THE POISON GARDEN website Arum maculatum berries on a Cannabis leaf 


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History of the Poison Garden Website

Just Another Poison Garden

The iconic gates of the Poison Garden

The iconic gates
of the Poison Garden

When the Alnwick Garden decided to have a Poison Garden as one of its attractions, it engaged a consultant to provide a list of poison plants and the basic information about them.

In December 2003, I was a volunteer for the Alnwick Garden and was asked to research the folklore associated with the plants as well as their toxicity.

By the time the Poison Garden opened in February 2005, I had spent hundreds of hours researching the stories of the plants. Initially, the tours of the Poison Garden were conducted by volunteers but, in April 2005, it was realised that the garden was going to be hugely successful and that paid staff would be required. The Duchess of Northumberland invited me to become the Poison Garden Warden with responsibility for training the guides, both staff and volunteers, as well as conducting tours myself.

The Fascination of Poisonous Plants

The huge popularity of the Alnwick Garden Poison Garden clearly demonstrated the public's fascination with poisonous plants and many visitors were interested in learning more than could be included in a short tour.

I put together a number of talks on different aspects these plants and their stories and, in May 2008, left the Alnwick Garden in order to have the freedom to give those talks to any group that wanted one and to set up this website to provide much more of the facts, fiction and folklore associated with these plants.

My approach was, and is, to try and understand the fascination for these potentially dangerous plants but not to sensationalise them.

That last is important because, as the tagline for this site states, every garden is a poison garden. The plants in the Alnwick Garden Poison Garden, with a very few exceptions, can be found in most domestic gardens or in parks and the countryside. We've lived with these plants for a very long time so it is important not to create unnecessary fear about their potential effects.

The Substance Abuse Message

There are many poisonous plants whose effects are on the brain as well as the body and our fascination for those effects is a key part of the story of poison plants and, hence, of this website.

When I began researching plants, in 2003, I was firmly in the 'drugs are bad, just say 'No'' camp, mostly because I'd never given the subject much thought.

The more I looked into the truth about these plants, however, the more I came to realise that the legislative framework supposed to control their use is both irrational and ineffectual.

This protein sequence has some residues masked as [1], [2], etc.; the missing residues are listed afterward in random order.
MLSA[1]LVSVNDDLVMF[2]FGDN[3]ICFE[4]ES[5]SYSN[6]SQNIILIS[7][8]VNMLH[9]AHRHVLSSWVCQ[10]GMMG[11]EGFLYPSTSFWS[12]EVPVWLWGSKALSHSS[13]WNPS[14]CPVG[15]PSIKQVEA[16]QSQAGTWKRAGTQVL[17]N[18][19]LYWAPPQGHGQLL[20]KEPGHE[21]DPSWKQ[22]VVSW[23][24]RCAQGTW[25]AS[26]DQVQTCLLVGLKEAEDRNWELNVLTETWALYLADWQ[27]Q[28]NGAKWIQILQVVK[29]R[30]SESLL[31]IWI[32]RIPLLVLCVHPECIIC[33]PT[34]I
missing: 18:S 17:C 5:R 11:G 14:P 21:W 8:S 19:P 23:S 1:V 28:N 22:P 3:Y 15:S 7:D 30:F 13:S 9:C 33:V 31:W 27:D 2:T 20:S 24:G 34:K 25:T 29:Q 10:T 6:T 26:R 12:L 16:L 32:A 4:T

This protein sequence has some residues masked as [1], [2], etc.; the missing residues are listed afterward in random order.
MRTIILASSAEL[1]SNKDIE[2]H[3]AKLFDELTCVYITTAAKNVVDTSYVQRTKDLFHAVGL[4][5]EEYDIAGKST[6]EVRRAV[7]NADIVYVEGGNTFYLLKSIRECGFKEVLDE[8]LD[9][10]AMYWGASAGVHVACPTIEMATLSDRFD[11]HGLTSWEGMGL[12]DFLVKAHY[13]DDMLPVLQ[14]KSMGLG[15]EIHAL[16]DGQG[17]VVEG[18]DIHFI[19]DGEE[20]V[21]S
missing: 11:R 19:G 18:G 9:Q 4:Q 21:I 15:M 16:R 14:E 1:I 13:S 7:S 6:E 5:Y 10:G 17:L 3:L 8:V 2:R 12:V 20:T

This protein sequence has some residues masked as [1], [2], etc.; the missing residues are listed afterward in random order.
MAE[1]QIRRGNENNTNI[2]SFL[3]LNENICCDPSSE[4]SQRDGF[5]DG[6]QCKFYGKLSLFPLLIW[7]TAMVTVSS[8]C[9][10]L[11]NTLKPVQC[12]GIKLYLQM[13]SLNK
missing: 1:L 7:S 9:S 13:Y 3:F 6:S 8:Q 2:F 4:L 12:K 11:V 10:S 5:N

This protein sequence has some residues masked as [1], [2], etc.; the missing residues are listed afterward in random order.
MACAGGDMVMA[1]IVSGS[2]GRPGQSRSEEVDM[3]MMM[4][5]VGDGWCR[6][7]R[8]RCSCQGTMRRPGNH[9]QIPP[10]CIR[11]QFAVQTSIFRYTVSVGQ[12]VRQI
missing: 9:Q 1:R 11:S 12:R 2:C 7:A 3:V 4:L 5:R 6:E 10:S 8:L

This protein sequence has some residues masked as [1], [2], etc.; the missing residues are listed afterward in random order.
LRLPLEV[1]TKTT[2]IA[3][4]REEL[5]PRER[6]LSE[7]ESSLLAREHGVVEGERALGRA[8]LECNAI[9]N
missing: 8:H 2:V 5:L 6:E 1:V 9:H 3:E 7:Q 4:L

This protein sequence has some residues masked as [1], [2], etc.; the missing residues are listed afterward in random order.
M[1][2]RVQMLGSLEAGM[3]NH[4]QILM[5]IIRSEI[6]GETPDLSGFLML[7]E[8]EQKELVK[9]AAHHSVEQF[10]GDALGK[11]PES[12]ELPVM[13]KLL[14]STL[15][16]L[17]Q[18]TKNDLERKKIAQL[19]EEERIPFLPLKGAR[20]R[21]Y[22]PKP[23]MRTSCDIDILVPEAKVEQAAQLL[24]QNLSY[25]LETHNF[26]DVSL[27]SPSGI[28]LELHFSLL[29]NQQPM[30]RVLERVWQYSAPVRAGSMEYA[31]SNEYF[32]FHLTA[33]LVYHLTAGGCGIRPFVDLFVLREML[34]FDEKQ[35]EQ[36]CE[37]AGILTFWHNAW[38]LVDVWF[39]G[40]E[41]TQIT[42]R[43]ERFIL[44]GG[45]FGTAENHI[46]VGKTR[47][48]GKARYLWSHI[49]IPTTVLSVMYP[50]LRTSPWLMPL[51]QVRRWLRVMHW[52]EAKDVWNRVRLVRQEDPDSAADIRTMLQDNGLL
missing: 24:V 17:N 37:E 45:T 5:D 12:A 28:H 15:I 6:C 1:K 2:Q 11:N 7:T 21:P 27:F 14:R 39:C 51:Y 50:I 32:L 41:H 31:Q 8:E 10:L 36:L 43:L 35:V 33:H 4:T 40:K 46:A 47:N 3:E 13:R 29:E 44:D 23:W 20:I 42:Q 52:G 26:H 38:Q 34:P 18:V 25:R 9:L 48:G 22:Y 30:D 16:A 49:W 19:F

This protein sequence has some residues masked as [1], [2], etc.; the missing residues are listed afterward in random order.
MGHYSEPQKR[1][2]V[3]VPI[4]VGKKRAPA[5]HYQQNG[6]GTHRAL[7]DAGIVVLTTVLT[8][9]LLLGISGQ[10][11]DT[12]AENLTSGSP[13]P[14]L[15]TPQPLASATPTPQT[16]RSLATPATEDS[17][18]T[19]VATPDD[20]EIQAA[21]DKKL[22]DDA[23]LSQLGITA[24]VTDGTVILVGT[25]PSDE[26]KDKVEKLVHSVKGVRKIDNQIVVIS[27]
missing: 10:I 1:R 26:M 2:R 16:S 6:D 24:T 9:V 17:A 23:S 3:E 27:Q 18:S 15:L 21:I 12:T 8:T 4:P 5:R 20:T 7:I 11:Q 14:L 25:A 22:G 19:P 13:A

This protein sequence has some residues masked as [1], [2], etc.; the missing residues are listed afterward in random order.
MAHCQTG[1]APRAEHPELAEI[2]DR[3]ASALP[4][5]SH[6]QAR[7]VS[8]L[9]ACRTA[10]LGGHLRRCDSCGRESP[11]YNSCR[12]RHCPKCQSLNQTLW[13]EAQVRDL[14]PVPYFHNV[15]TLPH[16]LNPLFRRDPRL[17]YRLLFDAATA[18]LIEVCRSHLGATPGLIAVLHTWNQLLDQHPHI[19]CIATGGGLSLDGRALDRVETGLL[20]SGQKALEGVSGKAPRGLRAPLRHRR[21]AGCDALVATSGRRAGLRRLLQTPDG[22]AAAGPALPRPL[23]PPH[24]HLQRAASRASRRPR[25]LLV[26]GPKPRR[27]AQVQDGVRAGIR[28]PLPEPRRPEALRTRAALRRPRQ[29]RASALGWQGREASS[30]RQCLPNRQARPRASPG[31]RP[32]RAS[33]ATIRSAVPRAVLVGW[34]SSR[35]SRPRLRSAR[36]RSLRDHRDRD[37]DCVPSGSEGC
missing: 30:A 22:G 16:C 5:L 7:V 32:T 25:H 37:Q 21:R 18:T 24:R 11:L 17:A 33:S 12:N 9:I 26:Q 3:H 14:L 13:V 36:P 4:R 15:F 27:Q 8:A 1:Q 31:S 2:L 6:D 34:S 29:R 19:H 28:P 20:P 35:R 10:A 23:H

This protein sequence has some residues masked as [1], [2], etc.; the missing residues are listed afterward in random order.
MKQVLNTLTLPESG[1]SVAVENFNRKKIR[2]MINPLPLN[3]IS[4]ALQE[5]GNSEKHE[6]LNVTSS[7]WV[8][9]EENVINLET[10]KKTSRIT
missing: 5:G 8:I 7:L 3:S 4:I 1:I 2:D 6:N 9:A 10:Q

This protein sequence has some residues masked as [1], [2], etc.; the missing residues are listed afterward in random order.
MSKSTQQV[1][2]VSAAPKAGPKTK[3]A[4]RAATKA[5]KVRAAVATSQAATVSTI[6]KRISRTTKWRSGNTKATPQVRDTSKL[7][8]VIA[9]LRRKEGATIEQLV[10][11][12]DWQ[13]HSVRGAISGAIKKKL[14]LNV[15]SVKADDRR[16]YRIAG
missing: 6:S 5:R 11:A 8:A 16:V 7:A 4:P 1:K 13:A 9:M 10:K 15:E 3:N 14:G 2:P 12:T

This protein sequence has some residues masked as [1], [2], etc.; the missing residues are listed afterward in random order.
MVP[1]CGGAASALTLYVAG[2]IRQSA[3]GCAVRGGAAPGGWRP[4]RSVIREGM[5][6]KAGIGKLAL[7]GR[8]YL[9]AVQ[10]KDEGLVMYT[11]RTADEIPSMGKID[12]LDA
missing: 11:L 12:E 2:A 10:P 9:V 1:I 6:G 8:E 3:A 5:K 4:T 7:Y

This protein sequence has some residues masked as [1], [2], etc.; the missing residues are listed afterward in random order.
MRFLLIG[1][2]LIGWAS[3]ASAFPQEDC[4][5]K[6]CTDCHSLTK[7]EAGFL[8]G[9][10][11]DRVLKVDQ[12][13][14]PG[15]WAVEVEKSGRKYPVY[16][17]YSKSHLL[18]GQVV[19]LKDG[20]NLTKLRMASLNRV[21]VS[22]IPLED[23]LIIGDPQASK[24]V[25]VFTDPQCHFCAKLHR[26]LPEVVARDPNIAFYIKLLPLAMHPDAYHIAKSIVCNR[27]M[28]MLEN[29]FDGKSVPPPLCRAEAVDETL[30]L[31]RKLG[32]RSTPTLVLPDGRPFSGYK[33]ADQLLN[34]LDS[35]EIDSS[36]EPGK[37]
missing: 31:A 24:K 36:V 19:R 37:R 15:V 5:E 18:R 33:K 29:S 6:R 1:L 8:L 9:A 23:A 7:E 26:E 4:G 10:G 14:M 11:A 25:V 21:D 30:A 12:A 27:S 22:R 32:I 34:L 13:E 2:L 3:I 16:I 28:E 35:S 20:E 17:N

The POISON GARDEN website is not connected with Alnwick Garden Enterprises Ltd and/or The Alnwick Garden Trust.







A to Z Links

Introduction to the A to Z section
Abrus precatorius, rosary pea
Aconitum lycoctonum, wolfsbane
Aconitum napellus, monkshood
Actaea racemosa, black cohosh
Actaea spicata, baneberry
Aesculus hippocastanum, horse chestnut
Amanita muscaria, fly agaric
Aquilegia atrata, columbine
Aristolochia clematitis, birthwort
Artemisia absinthium, wormwood
Arum italicum, Italian cuckoopint
Arum maculatum, cuckoopint
Aspergillus fumigatus
Atropa belladonna, deadly nightshade
Brugmansia suaveolens, angel's trumpet
Bryonia dioica, bryony
Buxus sempervirens, common box
Camellia sinensis, tea
Cannabis sativa, marijuana
Catha edulis, khat
Chelidonium majus, greater celandine
Cimicifuga racemosa, black cohosh
Claviceps purpurea, ergot
Clematis vitalba, old man's beard
Colchicum autumnale, naked ladies
Conium maculatum, poison hemlock
Convallaria majalis, lily of the valley
Cynoglossum officinale, hound’s tongue
Daphne mezereon, spurge olive
Datura stramonium, thorn apple, jimsonweed
Datura suaveolens, angel's trumpet
Delphinium, larkspur
Digitalis spp., foxglove
Dracunculus vulgaris, dragon arum
Echium vulgare, viper’s bugloss
Eranthis hyemalis, winter aconite
Erythroxylum coca, cocaine
Euonymus europaeus, spindle tree
Euphorbia x martinii, red spurge
Euphorbia pulcherrima, poinsettia
Fritillaria spp., fritillary
Galanthus nivalis, snowdrop
Hedera helix, common ivy
Helleborus spp., hellebore
Heracleum mantegazzianum, giant hogweed
Hyacinthoides non-scripta, bluebell
Hyoscyamus niger, black henbane
Ilex aquifolium, holly
Jacobaea vulgaris, ragwort
Juniperus communis, common juniper
Laburnum anagyroides, laburnum
Lactuca serriola, prickly lettuce
Leucojum aestivum, snowflake
Lithospermum officinale, gromwell
Lolium temulentum, darnel
Malus 'John Downie', crab apple
Mandragora officinarum, mandrake
Mercurialis perennis, dog’s mercury
Narcissus, daffodil
Nepeta faassenii, catmint
Nerium oleander, oleander
Nicotiana sylvestris, tobacco
Oenanthe crocata, hemlock water dropwort
Papaver somniferum, opium poppy
Pastinaca sativa, parsnip
Polygonatum odoratum, angular Solomon's seal
Prunus laurocerasus, cherry laurel
Pulsatilla vulgaris, pasque flower
Ranunculus acris, meadow buttercup
Rheum x hybridum, rhubarb
Rhododendron spp.
Rhus radicans, poison ivy
Ricinus communis, castor oil plant
Rosmarinus officinalis, rosemary
Rumex obtusifolius, broad-leaved dock
Ruta graveolens, rue
Salix alba, white willow
Salvia divinorum, sage
Scutellaria laterifolia, Virginian skullcap
Senecio jacobaea, ragwort
Solanum dulcamara, woody nightshade
Solanum melongena, aubergine
Strychnos nux-vomica, poison nut
Symphoricarpos albus, snowberry
Symphytum spp., comfrey
Taxus baccata, yew
Toxicodendron radicans, poison ivy
Thevetia peruviana, yellow oleander
Urtica dioica, stinging nettle
Veratrum album, white hellebore
Verbascum olympicum, Greek mullein
Vinca major, greater periwinkle
Viscum album, mistletoe
Vitex agnus-castus, chaste tree